With No Child Left Behind, there is an increasing focus on standardized testing as a means of assessment. This is not a new phenomenon, nor is it unique to the public school system. At every turn, there is a test waiting to be taken, whether for school, college or the workplace.
Some have claimed that our public school system’s obsession with test scores is part of a larger scheme for the central government to take over education and institue a “cradle-to-grave” planned economy. While these tendencies certainly exist, an overemphasis on this ignores a deeper problem lying at the heart of our culture and why we accept and even embrace education plans with a high emphasis on test scores and accountability. It also overlooks the fact that American parents overwhelmingly support (PDF) these tests. Within the American psyche is a basic, albeit flawed, equation that states: “test scores = ability.”
Ironically, actual performance is routinely overlooked in favor of test scores in attempting to predict a candidate’s subject mastery, readiness for higher education or ability to perform in the workforce.
What do these tests actually measure?
There are essentially two issues in testing which every test designer, administrator and evaluator must take into consideration: validity and reliability. Validity essentially determines whether a test measures what it intends to measure. Reliability tells you how likely the results are to be repeated. Standardized tests have the allure of perceived validity because of their clear format and easily quantifiable scores. But how valid are they, really?
Take this item from New York’s practice test:
The year 1999 was a big one for the Williams sisters. In February, Serena won her first pro singles championship. In March, the sisters met for the first time in a tournament final. Venus won. And at doubles tennis, the Williams girls could not seem to lose that year.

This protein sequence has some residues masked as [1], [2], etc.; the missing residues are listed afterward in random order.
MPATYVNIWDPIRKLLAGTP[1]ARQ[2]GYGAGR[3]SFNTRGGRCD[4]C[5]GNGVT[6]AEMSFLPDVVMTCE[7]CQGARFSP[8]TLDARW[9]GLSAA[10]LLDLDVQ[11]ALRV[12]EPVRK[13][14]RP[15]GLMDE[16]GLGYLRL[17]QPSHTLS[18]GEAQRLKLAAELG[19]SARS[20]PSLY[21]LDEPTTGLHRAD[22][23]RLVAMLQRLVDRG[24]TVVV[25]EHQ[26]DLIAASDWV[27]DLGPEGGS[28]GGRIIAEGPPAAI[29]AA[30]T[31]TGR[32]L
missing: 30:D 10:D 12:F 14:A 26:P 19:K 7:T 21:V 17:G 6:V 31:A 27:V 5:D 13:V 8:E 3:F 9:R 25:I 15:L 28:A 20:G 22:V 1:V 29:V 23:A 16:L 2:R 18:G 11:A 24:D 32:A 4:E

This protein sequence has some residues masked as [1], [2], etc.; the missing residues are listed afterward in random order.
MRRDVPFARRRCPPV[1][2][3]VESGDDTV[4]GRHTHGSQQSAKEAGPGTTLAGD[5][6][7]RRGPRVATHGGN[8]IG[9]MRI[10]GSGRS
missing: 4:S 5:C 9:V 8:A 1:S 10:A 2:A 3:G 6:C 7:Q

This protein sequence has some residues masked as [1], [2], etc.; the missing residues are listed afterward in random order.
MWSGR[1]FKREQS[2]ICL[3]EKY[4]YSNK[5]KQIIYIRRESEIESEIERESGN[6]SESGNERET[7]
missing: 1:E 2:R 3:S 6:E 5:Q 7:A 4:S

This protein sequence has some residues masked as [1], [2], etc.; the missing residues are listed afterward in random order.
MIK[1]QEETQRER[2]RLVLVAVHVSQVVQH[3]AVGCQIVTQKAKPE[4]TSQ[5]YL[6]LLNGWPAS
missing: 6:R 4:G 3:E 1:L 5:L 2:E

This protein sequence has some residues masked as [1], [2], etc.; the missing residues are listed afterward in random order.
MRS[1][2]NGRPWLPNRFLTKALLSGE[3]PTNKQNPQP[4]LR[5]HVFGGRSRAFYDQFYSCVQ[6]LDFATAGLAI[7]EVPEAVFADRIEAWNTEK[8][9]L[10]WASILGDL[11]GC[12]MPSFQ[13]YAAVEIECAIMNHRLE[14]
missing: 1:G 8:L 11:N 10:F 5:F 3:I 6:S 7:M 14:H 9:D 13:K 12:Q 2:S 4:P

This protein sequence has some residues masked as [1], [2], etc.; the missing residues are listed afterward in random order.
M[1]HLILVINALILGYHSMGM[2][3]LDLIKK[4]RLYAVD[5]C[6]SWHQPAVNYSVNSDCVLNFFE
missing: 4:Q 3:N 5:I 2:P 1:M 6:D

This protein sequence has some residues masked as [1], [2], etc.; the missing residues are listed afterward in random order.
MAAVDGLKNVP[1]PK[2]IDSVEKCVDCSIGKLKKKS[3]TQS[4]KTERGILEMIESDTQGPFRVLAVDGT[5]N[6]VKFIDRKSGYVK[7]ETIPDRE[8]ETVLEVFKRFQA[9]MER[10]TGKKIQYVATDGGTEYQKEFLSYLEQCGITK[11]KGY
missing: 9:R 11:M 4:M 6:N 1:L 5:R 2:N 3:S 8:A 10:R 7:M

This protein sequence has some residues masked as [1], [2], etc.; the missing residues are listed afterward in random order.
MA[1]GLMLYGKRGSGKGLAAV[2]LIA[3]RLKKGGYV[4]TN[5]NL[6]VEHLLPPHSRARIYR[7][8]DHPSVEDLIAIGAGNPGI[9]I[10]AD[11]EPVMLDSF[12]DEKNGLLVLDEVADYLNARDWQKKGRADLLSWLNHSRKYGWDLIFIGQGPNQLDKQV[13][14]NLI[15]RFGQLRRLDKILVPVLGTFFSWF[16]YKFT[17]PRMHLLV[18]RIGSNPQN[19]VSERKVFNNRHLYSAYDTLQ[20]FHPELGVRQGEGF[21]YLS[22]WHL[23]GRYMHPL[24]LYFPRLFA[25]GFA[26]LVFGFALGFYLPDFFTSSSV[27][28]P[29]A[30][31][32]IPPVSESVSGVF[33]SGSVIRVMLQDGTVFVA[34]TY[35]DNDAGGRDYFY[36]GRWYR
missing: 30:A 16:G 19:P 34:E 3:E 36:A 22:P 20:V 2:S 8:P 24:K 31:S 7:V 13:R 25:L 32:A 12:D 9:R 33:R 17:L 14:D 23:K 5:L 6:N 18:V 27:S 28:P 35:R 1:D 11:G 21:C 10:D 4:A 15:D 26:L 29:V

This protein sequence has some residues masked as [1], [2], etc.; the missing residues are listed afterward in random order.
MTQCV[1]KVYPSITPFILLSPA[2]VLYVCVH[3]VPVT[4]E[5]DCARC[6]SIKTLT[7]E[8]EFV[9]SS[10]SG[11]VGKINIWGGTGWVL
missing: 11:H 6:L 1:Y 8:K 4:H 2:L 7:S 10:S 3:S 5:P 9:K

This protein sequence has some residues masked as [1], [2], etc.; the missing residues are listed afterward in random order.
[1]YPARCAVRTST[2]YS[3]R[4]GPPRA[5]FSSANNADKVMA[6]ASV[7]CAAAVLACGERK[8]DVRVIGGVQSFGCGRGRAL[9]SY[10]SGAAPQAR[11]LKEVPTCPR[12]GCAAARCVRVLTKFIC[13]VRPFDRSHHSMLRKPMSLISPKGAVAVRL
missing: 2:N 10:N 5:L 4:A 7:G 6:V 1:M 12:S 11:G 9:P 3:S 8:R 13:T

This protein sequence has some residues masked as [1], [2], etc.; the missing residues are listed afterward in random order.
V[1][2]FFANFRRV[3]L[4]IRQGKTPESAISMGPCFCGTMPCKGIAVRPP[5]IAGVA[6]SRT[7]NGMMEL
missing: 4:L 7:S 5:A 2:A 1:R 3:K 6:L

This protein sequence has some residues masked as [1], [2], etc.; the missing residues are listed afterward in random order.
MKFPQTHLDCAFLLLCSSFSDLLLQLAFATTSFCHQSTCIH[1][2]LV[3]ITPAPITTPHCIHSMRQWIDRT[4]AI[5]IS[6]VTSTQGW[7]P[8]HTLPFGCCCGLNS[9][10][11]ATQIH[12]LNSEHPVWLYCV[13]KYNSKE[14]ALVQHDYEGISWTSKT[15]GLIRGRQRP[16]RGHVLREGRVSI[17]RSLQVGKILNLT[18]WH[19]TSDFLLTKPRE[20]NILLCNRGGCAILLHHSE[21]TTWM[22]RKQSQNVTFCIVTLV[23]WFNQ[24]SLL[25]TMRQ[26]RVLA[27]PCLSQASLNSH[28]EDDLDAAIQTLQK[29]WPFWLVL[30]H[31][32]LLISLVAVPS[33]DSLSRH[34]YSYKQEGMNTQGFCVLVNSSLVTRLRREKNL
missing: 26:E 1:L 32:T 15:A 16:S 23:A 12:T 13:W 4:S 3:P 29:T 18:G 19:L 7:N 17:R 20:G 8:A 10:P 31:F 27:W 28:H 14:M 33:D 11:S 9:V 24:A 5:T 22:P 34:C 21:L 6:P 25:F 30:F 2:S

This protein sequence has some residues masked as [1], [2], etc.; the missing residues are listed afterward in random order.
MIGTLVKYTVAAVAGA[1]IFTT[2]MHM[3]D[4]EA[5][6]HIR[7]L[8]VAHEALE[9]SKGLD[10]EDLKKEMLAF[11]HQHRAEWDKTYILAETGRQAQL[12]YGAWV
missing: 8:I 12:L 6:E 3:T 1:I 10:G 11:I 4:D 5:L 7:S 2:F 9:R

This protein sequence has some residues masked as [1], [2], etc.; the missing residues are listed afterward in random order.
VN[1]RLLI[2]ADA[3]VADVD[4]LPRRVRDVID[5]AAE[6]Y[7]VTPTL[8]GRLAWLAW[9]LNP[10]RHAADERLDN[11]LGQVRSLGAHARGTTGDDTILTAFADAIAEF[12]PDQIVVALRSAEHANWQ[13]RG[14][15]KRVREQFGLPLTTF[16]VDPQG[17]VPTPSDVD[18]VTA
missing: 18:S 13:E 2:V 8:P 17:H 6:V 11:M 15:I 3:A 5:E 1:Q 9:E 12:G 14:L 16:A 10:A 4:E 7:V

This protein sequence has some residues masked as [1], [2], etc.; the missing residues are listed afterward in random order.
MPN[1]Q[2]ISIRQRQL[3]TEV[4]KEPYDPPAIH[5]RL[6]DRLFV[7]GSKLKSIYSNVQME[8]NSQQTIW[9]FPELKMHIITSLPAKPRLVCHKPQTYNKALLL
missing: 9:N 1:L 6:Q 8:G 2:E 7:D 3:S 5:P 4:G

The story says that in 1999, the sisters could not seem to lose at doubles tennis. This probably means when they played:
A. two matches in one day
B. against each other
C. with two balls at once
D. as partners
Is this test measuring reading skills or tennis knowledge? A good reader could probably figure out the question, but the child with knowledge of the rules of tennis has a decided advantage.
And beyond isolated exam items, is the story much different? What are these tests really measuring? Peter Sacks, in his book, Standardized Minds, concludes that “scoring high on standardized tests is a good predictor of one’s ability to score high on standardized tests.” Research has not been able to correlate achievement on these tests with any future success in school or work. Some other facts pointed out in his book:
- There is almost no relationship between scores obtained on the GRE and performance in graduate school.
- A student’s high school record is the best predictor of early college success. Adding the results of the SAT to this adds little to the prediction of college performance.
- There is a strong correlation between standardized test scores and and the socioeconomic status of the parents. “The data is so strong in this regard that one could make a good guess about a child’s standardized test scores by simply looking at how many degrees her parents have and what kind of car they drive.”
And with little or no measurable benefit to students or to predicting future success, these test have been allowed to shape instruction. According to educational researcher Bruce C. Bowers: (PDF)
However, the main purpose of standardized testing is to sort large numbers of students in as efficient a manner as possible. This limited goal, quite naturally, gives rise to short-answer, multiple-choice questions. When tests are constructed in this manner, active skills, such as writing, speaking, acting, drawing, constructing, repairing, or any of a number of other skills that can and should be taught in schools are automatically relegated to second-class status.
But we ignore the research and continue to test in the same flawed manner.